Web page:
Jason has been an online writer for over 12 years. His articles focus on everything from philosophy to delicious recipes.
I've made yogurt at home about 50 times now, and it's pretty easy, fun and economical. And there's something gratifying about making a cultured food product of your own, without preservatives, thickeners and other additives that most store-bought yogurts have. The process I use here makes a nice gooey, mild-tasting yogurt, like the kind I enjoyed in France—most store-bought yogurt in the U.S. is too sour/acidic, and more gelatinous than gooey, because of the pectin they use to firm it up. Best of all, I save money! (I include an analysis of the money I save on each batch at the end)
This what you'll need:
- a medium-large cooler
- 2–3 glass or plastic quart-sized containers (like pitchers, empty soda bottles, etc.)
- a kitchen thermometer
- about a dozen glass or ceramic cups for the yogurt
- 1/2 gallon–1 gallon milk (low-fat to whole; I personally haven't had much luck with nonfat)
- a small container of unsweetened, unflavored yogurt with live cultures (I've had the best luck with Stonyfield Farms)—for a more consistent result, you might want to try a commercially-available starter
- (optional) powdered milk, if you want your yogurt thicker—with a good starter, this usually isn't necessary. I do not use it.
1. Heat the milk
The milk needs to be heated to about 170–180F (76–82C). This is for two reasons:
- It kills any other bacteria that might be in the milk that would compete against the bacteria that convert milk to yogurt.
- It changes the milk protein in a way that allows it to culture and firm up.
Keep stirring the milk and do not let it go past 180F. If it scorches, your yogurt will taste bad.
2. Sterilize the Containers
I use boiling water from an electric kettle to sterilize my (cleaned) containers. Add the boiling water, let it sit for 5–10 minutes, and then pour out the hot water.
3. Cool the Milk and Inoculate
Once the milk reaches 170–180F (76–82C), turn off the burner and continue to stir it as it cools. You only need to stir it for another 2–3 minutes, to prevent any of the milk from scorching at the bottom of your pot.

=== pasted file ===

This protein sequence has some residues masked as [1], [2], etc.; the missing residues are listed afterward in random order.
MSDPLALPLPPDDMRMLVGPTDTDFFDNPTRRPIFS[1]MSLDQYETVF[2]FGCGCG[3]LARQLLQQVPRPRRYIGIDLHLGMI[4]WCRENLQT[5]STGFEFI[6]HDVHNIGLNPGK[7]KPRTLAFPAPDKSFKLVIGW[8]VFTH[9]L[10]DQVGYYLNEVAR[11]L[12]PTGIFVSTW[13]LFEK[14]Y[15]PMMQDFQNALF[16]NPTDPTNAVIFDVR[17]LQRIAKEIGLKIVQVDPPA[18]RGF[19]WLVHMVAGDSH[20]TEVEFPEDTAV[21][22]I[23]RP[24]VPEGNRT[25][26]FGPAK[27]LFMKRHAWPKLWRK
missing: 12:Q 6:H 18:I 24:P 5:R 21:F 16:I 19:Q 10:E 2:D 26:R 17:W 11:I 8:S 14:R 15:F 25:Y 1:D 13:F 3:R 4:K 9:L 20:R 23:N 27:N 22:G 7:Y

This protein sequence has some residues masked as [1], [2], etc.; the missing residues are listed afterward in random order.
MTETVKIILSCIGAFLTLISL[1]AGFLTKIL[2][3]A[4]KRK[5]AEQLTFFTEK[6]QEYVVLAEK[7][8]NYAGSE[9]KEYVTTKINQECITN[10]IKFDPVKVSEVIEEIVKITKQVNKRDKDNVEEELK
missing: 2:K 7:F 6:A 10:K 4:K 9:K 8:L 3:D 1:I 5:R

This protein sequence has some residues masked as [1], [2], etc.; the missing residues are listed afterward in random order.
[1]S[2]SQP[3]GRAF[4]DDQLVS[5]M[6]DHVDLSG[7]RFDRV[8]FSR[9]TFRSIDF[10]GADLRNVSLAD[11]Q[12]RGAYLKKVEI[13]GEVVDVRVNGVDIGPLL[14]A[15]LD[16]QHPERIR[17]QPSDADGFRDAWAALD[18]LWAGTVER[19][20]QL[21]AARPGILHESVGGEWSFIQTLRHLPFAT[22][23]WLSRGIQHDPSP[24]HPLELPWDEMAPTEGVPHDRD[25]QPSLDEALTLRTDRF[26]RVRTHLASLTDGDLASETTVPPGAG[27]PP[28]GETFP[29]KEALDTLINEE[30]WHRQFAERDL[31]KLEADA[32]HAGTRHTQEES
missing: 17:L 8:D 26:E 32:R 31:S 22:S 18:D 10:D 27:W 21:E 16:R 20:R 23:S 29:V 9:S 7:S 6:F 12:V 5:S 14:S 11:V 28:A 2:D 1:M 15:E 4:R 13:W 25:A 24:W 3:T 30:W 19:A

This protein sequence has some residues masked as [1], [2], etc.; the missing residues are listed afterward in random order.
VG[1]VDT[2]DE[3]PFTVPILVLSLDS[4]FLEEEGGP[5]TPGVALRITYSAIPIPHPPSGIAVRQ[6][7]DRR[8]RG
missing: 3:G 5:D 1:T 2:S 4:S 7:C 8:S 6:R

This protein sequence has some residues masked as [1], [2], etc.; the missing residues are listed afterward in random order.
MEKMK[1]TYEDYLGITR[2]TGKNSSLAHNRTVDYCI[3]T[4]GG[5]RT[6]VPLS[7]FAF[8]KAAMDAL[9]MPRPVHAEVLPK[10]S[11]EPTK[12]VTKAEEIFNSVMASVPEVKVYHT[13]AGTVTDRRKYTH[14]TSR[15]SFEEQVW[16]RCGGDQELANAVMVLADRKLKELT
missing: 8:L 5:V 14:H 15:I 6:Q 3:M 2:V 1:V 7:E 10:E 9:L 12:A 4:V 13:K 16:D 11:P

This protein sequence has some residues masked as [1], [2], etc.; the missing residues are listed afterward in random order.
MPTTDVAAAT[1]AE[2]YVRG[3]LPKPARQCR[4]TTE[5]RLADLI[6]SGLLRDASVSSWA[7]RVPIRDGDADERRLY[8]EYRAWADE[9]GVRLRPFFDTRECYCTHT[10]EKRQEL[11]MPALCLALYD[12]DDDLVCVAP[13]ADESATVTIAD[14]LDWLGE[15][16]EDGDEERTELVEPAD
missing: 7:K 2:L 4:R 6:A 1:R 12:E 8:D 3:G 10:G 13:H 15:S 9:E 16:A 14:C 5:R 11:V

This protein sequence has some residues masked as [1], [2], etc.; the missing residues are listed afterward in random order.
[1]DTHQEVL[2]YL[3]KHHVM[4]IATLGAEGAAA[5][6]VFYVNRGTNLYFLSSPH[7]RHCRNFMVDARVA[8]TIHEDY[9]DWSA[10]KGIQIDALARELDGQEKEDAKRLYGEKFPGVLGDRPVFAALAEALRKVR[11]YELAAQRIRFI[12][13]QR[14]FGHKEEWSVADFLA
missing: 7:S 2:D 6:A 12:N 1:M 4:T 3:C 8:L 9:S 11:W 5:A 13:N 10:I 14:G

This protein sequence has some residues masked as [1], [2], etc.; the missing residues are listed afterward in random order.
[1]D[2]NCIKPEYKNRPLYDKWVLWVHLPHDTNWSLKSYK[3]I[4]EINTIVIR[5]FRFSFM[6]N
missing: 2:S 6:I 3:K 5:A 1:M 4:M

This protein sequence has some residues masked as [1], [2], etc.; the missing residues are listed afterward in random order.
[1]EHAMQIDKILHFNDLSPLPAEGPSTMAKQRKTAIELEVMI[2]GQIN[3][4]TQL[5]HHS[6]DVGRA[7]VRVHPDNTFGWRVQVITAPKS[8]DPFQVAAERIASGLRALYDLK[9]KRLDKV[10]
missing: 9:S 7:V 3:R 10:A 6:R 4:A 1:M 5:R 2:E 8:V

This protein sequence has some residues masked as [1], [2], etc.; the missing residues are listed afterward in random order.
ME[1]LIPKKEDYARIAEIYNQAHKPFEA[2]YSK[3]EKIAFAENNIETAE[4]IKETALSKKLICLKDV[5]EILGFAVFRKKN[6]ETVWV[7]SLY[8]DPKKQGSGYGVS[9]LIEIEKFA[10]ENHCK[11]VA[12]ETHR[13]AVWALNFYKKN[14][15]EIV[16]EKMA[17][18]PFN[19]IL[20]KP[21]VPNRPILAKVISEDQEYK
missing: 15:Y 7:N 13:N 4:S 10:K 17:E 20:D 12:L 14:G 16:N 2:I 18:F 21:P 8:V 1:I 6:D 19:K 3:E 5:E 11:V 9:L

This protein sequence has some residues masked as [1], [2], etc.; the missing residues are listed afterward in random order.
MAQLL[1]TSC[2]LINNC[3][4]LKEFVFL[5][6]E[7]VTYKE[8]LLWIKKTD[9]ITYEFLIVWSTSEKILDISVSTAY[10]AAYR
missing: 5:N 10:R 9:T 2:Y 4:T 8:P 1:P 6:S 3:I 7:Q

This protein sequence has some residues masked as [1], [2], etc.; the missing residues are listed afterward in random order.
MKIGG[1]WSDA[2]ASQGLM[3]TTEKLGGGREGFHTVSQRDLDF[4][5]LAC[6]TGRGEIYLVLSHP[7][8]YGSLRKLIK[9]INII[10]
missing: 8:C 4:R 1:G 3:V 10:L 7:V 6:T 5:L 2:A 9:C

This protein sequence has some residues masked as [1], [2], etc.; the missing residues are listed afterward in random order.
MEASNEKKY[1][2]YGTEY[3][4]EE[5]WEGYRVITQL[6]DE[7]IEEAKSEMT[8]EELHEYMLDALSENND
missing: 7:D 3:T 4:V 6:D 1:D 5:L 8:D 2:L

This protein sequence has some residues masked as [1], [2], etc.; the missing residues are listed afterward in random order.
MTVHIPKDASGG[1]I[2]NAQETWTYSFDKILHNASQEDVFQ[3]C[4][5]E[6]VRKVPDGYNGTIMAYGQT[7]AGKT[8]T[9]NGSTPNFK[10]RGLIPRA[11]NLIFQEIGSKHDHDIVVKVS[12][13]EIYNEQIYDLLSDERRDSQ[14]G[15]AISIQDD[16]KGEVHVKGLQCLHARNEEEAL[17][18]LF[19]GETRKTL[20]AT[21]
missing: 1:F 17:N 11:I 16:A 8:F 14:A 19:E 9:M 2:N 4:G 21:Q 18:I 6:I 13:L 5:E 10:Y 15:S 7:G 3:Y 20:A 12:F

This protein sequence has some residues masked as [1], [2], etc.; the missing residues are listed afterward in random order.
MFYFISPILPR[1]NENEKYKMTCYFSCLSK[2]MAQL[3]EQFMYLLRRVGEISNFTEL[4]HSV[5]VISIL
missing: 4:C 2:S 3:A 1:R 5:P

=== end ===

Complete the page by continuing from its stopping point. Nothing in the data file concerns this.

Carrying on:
Once it reaches 105–110F (40–43C), mix up your plain yogurt in its container until it's liquid, and add it to the pot of warm milk. Stir it for a couple of minutes for the yogurt to dissolve well into the milk. This will spread the bacteria (Lactobacillus, Bifidus, and other bacteria, depending on your source) throughout the milk and allow it to start to grow.
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4. Pour Into Containers
Pour the inoculated milk into the containers.
5. Load Into Cooler and Put in Heat Sources
Put all the containers into the cooler, along with the pitchers full of hot water from the tap. The heat from those containers will keep the containers warm. The heat should be maintained and stable throughout the process, so try to avoid opening the container at all until the end of the process. The fermentation takes anywhere from 4–8 hours (about 6 is ideal).
If the cooler/kitchen was a bit cool before you put everything in, you might want to quickly take those containers out at about the 1–2 hour point and refresh with hot water. But keep the cooler closed as much as possible, to avoid letting the temperature of the yogurt containers from dropping.
Also, avoid jostling the cooler, even if you have to open it up to refresh the hot water. It needs stillness to firm up.
6. Check Yogurt to See if Done
After about 6–8 hours (or a bit longer, if the temperature in your cooler is below 100F/39C), the yogurt should be firm. Test by gently turning it to see if it keeps its shape.
There will be some slightly yellowish, viscous liquid on the top. This is whey. You can either pour it off or just mix it into the yogurt when you eat it.
7. Cover and Refrigerate!
Cap or cover your yogurts and put them into your refrigerator. They'll last about two weeks.
If you want to use one of these yogurts as a starter for your next batch, use the yogurt within 5–7 days, or else freeze some of the fresh yogurt, and let it thaw before using it to inoculate the sterilized milk.
If you like thick, Greek-style yogurt, which is strained, you can use a coffee filter to strain the resulting yogurt to drain away the excess whey and leave you with a much thicker product. The longer you strain it, the more it becomes almost like sour cream in consistency.
If you don't want to use a cooler, there are a few incubators you can buy to maintain the right temperature during the fermentation process. A couple of the best are available from Amazon.
- I bought a gallon of 1% milk from Berkeley Bowl for $3.70.
- The container of yogurt was $1.30.
- All of the other things I needed I already had on hand, so no cost there.
- I made the equivalent of 16 cups of yogurt (so about a cup per day through the 2-week life of what I made)
I spent $5 for 16 yogurts, coming out to:
- 32 cents per yogurt, or
- savings of almost $16 over what I would have paid for 16 pre-prepared yogurts
© 2007 Jason Menayan